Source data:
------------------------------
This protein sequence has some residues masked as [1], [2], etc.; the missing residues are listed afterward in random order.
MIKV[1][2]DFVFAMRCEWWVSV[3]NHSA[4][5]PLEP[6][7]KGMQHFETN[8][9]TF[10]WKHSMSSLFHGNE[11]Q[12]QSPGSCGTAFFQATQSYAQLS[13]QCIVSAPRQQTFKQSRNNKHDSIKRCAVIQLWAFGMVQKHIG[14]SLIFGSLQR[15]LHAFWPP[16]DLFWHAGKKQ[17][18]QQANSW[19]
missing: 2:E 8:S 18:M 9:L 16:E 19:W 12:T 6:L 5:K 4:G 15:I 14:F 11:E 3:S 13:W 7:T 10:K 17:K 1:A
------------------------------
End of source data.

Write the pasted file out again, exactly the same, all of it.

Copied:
This protein sequence has some residues masked as [1], [2], etc.; the missing residues are listed afterward in random order.
MIKV[1][2]DFVFAMRCEWWVSV[3]NHSA[4][5]PLEP[6][7]KGMQHFETN[8][9]TF[10]WKHSMSSLFHGNE[11]Q[12]QSPGSCGTAFFQATQSYAQLS[13]QCIVSAPRQQTFKQSRNNKHDSIKRCAVIQLWAFGMVQKHIG[14]SLIFGSLQR[15]LHAFWPP[16]DLFWHAGKKQ[17][18]QQANSW[19]
missing: 2:E 8:S 18:M 9:L 16:E 19:W 12:T 6:L 5:K 4:G 15:I 14:F 11:E 3:S 13:W 7:T 10:K 17:K 1:A